New Position Statement on Challenging Behavior and Young Children

The Division for Early Childhood (DEC)’s July 2017 Position Statement on Challenging Behavior and Young Children ( readdresses the significance of the healthy social-emotional competence of all children and provides guidance to practitioners, teachers, and families in preventing and effectively responding to challenging behaviors. DEC’s position includes culturally sustaining, family-focused practices, as well as a commitment to inclusion, professional development, technical assistance, and using approaches that eliminate suspension and expulsion.


An Early Childcare Provider’s Guide to Managing Challenging Behaviors

The purpose of this toolkit is to present ways for early childcare providers to better manage challenging behaviors in a childcare setting. It describes intervention strategies and positive behavioral supports to help class time go more smoothly. This toolkit also briefly describes Autism Spectrum Disorder (ASD), basic developmental milestones, and potential developmental red flags to monitor. Although the behavior techniques discussed in this toolkit are suggested to be used for children with ASD, they can be used for ANY child. Children with behavior problems that are similar to ASD in some ways can benefit from these interventions — for example children with attention concerns, anxiety, intellectual disability, and social skills deficits can benefit from many of the strategies in this toolkit. Download the document HERE


Research Brief Addresses the Early Childhood Origins of “Mean” Behavior and Bullying 

A new research brief from Child Trends examines the factors that contribute to the development of “mean” behavior and aggression in early childhood and provides a summary of promising strategies and evidence-based intervention models designed to prevent bullying. To learn more, see Understanding and Addressing the Early Childhood Origins of “Mean” Behavior and Bullying: Resources for Practitioners (August 2015).


Early Childhood Behavior Management: Developing and Teaching Rules 

This online training module from the IRIS Center for Training Enhancements includes information on how to create developmentally appropriate behavior rules for early childhood classrooms so that they link to a given school’s behavior expectations. The importance of communication with families about rules and expected behaviors is also stressed.


Supporting young children who bite:
Biting Tip Sheet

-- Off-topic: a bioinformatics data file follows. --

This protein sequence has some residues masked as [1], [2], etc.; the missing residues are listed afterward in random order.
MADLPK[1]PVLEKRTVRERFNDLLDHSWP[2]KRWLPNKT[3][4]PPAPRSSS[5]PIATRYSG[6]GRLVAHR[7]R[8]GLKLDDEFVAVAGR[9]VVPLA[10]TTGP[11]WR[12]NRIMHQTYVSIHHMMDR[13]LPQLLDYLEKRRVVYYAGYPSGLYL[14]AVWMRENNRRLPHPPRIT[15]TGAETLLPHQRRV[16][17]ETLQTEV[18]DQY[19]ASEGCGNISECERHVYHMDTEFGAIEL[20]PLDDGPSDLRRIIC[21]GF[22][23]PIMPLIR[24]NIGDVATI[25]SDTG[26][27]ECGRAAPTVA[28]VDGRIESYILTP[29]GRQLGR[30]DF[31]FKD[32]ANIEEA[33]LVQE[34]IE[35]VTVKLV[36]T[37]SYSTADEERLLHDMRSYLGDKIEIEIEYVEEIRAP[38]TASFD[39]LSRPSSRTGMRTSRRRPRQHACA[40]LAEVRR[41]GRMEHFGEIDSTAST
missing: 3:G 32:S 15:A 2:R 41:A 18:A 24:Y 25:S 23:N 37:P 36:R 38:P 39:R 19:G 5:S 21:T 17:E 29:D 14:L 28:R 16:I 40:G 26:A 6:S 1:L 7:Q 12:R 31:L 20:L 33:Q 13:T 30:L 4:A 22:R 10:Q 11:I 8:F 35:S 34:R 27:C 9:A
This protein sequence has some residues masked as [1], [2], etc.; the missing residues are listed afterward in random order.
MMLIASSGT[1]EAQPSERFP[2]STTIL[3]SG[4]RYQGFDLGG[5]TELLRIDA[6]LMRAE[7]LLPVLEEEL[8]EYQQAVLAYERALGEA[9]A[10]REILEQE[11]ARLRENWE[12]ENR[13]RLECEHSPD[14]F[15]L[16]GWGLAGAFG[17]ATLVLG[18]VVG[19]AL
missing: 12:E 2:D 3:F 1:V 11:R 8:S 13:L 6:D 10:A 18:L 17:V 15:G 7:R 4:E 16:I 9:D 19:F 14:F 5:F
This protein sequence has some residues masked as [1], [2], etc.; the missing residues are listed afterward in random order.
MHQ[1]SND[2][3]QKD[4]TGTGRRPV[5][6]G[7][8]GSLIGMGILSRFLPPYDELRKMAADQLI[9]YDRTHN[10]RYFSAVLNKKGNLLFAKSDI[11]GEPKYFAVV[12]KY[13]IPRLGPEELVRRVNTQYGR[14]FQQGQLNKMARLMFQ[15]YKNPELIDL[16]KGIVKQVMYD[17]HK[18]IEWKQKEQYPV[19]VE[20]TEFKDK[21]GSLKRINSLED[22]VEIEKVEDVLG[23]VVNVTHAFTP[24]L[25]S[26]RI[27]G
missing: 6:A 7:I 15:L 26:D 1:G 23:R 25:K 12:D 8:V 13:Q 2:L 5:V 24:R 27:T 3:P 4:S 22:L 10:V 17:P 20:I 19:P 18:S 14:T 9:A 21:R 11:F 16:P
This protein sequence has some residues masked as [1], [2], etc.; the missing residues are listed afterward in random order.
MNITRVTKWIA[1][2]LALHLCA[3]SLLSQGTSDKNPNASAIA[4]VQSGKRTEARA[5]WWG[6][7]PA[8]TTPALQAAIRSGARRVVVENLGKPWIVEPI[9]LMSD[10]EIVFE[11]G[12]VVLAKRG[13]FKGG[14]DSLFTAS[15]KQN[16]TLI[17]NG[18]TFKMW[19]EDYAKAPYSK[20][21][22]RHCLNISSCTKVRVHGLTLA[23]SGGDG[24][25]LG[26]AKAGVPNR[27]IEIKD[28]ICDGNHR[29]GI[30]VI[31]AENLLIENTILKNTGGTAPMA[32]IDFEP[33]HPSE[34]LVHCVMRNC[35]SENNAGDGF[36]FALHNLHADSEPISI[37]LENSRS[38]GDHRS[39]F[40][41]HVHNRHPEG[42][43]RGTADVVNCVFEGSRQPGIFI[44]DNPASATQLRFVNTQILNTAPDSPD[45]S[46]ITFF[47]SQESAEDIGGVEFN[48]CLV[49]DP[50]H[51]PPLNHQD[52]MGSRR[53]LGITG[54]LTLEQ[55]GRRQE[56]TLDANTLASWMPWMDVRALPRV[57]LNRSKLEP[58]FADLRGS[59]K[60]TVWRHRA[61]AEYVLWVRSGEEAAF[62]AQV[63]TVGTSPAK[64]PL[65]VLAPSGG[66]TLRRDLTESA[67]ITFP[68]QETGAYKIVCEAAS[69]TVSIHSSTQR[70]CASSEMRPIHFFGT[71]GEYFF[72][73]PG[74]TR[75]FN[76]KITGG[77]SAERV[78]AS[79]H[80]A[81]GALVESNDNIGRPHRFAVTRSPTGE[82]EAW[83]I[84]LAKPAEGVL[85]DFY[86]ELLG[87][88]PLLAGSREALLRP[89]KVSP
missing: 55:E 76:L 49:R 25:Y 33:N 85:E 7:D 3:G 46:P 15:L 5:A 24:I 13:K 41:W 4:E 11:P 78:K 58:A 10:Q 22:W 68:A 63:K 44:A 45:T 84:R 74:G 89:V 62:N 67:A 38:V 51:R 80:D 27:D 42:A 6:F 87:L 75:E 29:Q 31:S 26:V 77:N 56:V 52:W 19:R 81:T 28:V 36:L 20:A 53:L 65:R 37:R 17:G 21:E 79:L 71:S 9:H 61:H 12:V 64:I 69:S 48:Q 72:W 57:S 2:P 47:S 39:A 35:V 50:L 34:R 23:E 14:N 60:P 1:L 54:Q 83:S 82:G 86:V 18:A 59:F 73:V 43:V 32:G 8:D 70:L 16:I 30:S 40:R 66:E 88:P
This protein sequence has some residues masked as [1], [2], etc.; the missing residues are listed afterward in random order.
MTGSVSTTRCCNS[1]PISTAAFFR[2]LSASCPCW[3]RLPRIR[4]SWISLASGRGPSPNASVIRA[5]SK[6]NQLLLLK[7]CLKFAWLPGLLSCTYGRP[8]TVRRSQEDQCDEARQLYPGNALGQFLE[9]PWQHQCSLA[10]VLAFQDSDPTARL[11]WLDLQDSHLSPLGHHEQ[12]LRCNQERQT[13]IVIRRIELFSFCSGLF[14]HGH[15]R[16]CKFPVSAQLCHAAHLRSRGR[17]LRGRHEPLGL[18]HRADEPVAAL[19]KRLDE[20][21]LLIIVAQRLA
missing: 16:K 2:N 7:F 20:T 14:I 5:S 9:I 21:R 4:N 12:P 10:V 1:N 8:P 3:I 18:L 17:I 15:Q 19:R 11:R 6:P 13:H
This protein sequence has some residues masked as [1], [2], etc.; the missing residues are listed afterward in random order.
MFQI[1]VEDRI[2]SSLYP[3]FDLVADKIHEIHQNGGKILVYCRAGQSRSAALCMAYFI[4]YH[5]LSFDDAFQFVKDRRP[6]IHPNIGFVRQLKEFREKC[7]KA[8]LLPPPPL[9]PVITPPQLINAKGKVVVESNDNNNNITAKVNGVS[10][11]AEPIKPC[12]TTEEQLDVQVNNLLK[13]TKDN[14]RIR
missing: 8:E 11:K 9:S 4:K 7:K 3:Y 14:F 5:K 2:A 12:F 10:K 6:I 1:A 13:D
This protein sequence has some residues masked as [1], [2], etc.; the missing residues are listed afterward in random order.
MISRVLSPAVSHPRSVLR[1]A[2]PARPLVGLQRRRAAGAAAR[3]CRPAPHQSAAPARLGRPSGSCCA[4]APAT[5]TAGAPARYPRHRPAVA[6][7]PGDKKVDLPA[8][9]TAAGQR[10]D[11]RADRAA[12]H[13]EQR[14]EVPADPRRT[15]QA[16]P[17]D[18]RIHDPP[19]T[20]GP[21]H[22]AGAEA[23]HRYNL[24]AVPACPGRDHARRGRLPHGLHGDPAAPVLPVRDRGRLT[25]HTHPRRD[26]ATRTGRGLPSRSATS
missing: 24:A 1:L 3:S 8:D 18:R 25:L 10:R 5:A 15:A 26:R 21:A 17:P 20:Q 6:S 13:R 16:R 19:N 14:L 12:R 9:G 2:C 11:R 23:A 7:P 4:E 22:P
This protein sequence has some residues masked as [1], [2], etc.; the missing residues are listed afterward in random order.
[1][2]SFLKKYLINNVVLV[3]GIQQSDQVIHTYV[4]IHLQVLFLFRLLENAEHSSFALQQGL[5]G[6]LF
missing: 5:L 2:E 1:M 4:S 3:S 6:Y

PTAN Biting Protocol
All About Biting
How to Help Your Child Stop Biting
Responding To Your Child’s Bite


The Backpack Connection for Teachers and Parents 
The Technical Assistance Center on Social Emotional Intervention for Young Children (TACSEI) has developed the  Backpack Connection Series to help teachers and parents/caregivers work together to enhance young children’s social emotional skills and reduce challenging behavior. Backpack Connection handouts can be sent home when a new strategy or skill is introduced in the classroom to inform parents about what their child is learning at school and to provide specific ideas on how to use the strategy or skill at home.

Addressing Children’s Challenging Behavior
Preventing the Use of Restraint and Seclusion with Young Children: The Role of Effective, Positive Practices


The ZERO TO THREE website offers a variety of resources to help parents and teachers support children with challenging behaviors.  Go here to review the articles, video and available books.


Moving Right Along…Planning Transitions to Prevent Challenging Behaviors
Social-Emotional Development Tip Sheet
Behavior Communicates Tip Sheet
Aggression Tip Sheet
Strategies for Understanding and Managing Challenging Behavior in Young Children
Positive Solutions for Families: Eight Practical Tips for Parents of Young Children with Challenging Behavior
Shocking Language Tip Sheet

Early Childhood Growing Ideas Tip Sheets (U. of Maine Center for Community Inclusion and Disability Studies)
Technical Assistance Center on Social Emotional Intervention for Young Children
Center on the Social and Emotional Foundations for Early Learning
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